Slavery Alive in Tulare County

The Central Valley has a slavery problem of which most residents are unaware. It is a center for human trafficking, much of it focused on the sex trade, but now an effort is underway in Tulare County to change that.

Centrally located in the state with an entrenched criminal element and a high population of young people and immigrants to prey upon, the South Valley is uniquely suited to a terrible crime largely ignored both in the media and by authorities, say officials. That, too, is changing, as those charged with stopping these largely unseen crimes work to educate those who could become its next victims.

“Tulare County is in the middle of the state, so it’s a high-traffic area. We’ve got gangs. They’ll take young people and force them to participate in sex acts against their will,” said Louie Campos, president of the Society of Legal Studies at College of the Sequoias, which will host a forum on human trafficking on Tuesday, October 20. “That’s slavery,” he said.

Slavery by the Numbers

Statistics from the state Office of the Attorney General tell the story. From 2010 to 2012, nearly 1,300 victims of traffickers were identified within California, and about 1,800 people were arrested for enslaving them. Of the victims, 56% had been forced into prostitution, while 23% were being used as forced labor. The vast majority, 72%, were US citizens. Among those forced into the sex trade, 98% were women and girls.

Those arrests barely scratch the surface. According to the Center for Public Policy Studies, California may have as many as half a million immigrants forced to work in agriculture against their will, and the crime is not limited to the state’s fields.

Sweatshops in major cities are also home to human bondage. But the focus remains the sex trade, and the fact sex slavery happens here is a terrible surprise to many, including those whose job it is to address the crime.

“I was shocked Tulare County was in some of those briefs,” said Stuart Anderson, public information officer for the Tulare County District Attorney’s office, describing his work on the DA’s human trafficking task force. “I didn’t know that was going on here. I bet there are a lot of others in the same boat.”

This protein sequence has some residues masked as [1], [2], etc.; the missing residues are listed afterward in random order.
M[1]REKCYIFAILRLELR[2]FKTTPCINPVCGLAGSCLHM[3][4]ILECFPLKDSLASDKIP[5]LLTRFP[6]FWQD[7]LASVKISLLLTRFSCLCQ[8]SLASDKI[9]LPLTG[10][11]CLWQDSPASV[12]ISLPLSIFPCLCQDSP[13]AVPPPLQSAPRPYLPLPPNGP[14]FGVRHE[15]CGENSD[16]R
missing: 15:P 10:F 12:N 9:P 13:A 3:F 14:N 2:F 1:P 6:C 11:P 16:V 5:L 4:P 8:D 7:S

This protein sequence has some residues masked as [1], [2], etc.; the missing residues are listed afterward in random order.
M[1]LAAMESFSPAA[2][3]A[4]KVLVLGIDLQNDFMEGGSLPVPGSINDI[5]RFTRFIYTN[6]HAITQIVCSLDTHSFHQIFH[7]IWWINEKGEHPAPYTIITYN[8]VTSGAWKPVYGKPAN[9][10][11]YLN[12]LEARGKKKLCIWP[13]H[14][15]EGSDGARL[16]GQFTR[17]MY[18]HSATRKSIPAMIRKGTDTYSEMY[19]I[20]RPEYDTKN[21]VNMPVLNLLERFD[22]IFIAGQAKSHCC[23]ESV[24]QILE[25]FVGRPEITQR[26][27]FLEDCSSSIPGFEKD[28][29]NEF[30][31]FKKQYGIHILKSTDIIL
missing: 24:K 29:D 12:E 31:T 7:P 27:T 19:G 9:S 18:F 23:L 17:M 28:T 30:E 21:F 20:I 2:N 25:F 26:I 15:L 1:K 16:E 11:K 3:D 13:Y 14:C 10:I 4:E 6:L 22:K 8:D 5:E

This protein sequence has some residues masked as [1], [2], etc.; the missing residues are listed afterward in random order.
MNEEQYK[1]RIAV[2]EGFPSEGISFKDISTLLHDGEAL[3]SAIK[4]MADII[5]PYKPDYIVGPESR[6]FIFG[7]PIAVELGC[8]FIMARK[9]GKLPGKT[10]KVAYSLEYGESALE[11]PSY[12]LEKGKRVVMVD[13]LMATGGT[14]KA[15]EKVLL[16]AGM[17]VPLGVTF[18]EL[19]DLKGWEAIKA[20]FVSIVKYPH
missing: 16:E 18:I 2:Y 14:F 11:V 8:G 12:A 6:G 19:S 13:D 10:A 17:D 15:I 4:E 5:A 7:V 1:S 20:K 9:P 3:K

Authorities Working Locally

The DA’s office has not been idle. A full-time investigator has been assigned to work with law enforcement when a case of trafficking is discovered, and a victim advocate now works with those rescued from their captors.

Their efforts have resulted in arrests and convictions, such as that of 31-year-old Tyrell Richmond, who was taken into custody in Visalia in August of last year, for allegedly forcing three girls into prostitution, or Alejandro Manuel Perez, 26, of Visalia, who pleaded guilty to two counts of sex trafficking a minor in 2013.

As important as prosecution is prevention, which is why the DA’s office has begun a series of educational presentations designed to alert area residents to the dangers of becoming a victim.

Those who attend will also learn to identify those already being exploited.

“A lot of times, people don’t understand what’s going on,” said Campos. “They accuse the victims of being prostitutes. It’s not the same thing. It’s slavery. We’re trying to bring awareness to that difference.”

Spotting the Signs

At the October 20 COS event, a 20-minute video “Chosen” will present the story of how two victims found themselves unwilling participants in sex-for-sale crimes.

“It spotlights two young women who were caught up in this, I don’t want to call it an industry, but that’s what it is,” Campos said. “They tell the story of how easily people can fall into this trap.”

The evening will also include an expert panel that will discuss the problem locally, as well as providing information on how to spot the signs of victimization.

The event organizers are hoping to reach a young audience, as that group is most likely to become prey to such crimes. The program begins at 6:30pm in the COS Theatre. Admission is open to the public, and the event is free to attend.

“We’re encouraging parents and children as young as middle-schoolers to come out,” said Anderson. “The video is youth-friendly. The subject matter is mature, but it’s been edited for community distribution. Human trafficking effects their age population, especially in high school. To able to recognize the signs among friends is really important.”

For more information on the October 20 event or to report suspected human trafficking, contact the DA’s office at 636-4517. Cases of suspected trafficking can also be reported to the California

Coalition to Abolish Slavery and Trafficking at (888) 539-2373.

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